Last month, Kate Schafer’s marine biology students took part in the Shark Fin Summits, in-class events that had students deliberate and come to a consensus on a recent piece of legislation regarding the sale of shark fins. A separate summit was held for each period of the class.
Schafer was inspired to hold the summits after seeing library director Sue Smith’s presentation on infographics at a teacher orientation meeting early in the school year. It also presented an opportunity for Schafer to bring multiple disciplines into her classroom. “I have been interested in finding ways to give students an exposure to interdisciplinary learning, and this was a fantastic opportunity for that,” she said. “Many students in our debrief expressed how much they appreciated having what felt like a real world experience, and said it got them thinking about possible careers that would cross different fields.”
Students represented each of the interest groups with a stake in the legislation – environmentalists, the fishing and restaurant industries, animal rights activists, cultural organizations and the ecotourism industry. Each representative gave presentations that were created following weeks of exhaustive research. In the end, the groups agreed “that an organization of stakeholders would regulate the capture and sale of shark fins,” said upper school librarian Lauri Vaughan, who developed the summit with Schafer.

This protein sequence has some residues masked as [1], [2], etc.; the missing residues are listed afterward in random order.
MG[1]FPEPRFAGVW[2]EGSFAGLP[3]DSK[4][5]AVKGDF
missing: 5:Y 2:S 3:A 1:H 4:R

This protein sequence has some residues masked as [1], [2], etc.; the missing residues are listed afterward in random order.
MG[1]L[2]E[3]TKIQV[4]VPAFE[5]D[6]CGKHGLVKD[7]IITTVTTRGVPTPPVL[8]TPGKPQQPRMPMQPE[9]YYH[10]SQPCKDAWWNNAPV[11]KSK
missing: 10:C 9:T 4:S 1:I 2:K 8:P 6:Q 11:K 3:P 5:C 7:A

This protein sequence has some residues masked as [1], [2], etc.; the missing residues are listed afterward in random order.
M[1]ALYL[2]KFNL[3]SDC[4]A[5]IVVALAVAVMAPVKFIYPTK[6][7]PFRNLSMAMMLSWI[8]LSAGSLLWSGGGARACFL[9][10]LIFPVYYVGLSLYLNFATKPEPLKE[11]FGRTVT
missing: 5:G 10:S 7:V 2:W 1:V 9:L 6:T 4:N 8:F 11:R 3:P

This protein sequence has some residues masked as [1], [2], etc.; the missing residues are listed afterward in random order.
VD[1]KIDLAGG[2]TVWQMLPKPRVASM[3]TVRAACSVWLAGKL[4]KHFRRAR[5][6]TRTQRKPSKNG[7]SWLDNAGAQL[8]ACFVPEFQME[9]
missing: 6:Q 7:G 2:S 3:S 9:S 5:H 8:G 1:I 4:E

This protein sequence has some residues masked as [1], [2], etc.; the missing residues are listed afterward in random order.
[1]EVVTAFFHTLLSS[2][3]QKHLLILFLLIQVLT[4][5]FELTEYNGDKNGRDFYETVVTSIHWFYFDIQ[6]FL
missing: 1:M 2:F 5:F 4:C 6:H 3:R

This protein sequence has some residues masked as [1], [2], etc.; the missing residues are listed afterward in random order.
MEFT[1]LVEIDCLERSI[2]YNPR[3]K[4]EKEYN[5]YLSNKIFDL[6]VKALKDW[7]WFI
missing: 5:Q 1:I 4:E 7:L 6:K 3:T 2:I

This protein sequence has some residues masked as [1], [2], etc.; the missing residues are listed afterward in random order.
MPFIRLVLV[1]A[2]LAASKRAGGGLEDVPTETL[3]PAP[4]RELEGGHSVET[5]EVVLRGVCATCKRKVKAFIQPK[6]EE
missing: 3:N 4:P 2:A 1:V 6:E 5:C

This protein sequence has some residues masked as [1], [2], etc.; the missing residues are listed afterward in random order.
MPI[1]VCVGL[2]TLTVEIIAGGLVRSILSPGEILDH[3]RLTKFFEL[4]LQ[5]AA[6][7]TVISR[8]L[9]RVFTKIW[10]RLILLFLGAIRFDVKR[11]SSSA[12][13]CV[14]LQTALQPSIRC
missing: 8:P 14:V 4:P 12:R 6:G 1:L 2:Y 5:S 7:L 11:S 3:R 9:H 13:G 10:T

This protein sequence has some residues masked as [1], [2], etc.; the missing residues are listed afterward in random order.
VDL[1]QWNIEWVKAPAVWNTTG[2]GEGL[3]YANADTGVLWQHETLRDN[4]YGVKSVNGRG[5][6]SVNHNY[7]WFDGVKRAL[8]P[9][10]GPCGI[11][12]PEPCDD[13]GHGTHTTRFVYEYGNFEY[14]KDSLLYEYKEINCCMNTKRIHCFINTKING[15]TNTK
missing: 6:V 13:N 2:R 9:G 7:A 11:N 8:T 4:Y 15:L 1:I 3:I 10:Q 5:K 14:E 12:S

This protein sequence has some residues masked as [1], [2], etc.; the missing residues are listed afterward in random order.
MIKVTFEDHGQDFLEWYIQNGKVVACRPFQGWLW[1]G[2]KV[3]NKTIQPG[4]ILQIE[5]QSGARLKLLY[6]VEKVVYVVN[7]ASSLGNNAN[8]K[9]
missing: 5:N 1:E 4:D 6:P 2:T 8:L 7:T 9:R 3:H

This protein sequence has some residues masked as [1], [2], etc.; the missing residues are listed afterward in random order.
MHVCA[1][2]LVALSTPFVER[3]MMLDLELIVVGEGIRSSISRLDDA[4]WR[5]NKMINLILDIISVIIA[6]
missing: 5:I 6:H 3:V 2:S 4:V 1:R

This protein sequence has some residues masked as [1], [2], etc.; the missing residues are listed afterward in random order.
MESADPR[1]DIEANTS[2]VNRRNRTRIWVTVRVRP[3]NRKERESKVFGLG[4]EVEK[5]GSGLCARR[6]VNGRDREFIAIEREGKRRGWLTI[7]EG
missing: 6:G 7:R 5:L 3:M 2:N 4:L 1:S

Learning, innovation and design director Dan Hudkins moderated the first summit, while history teacher Damon Halback moderated the second. Each had different approaches to facilitating discussion, “but both were amazing and highly successful in terms of creating amazing learning experiences for the kids,” Vaughan said. “Both were able to weave in the basics of civics and legislative process while guiding a very complicated discussion.”
Schafer said the students learned many valuable lessons about the process of discussing and making decisions on legislation. “I think that the students were all struck by how difficult it can be for people with different stakes in an issue to come to a consensus,” she noted. “We were clear from the beginning that this wasn’t a debate and that there would be no winner.”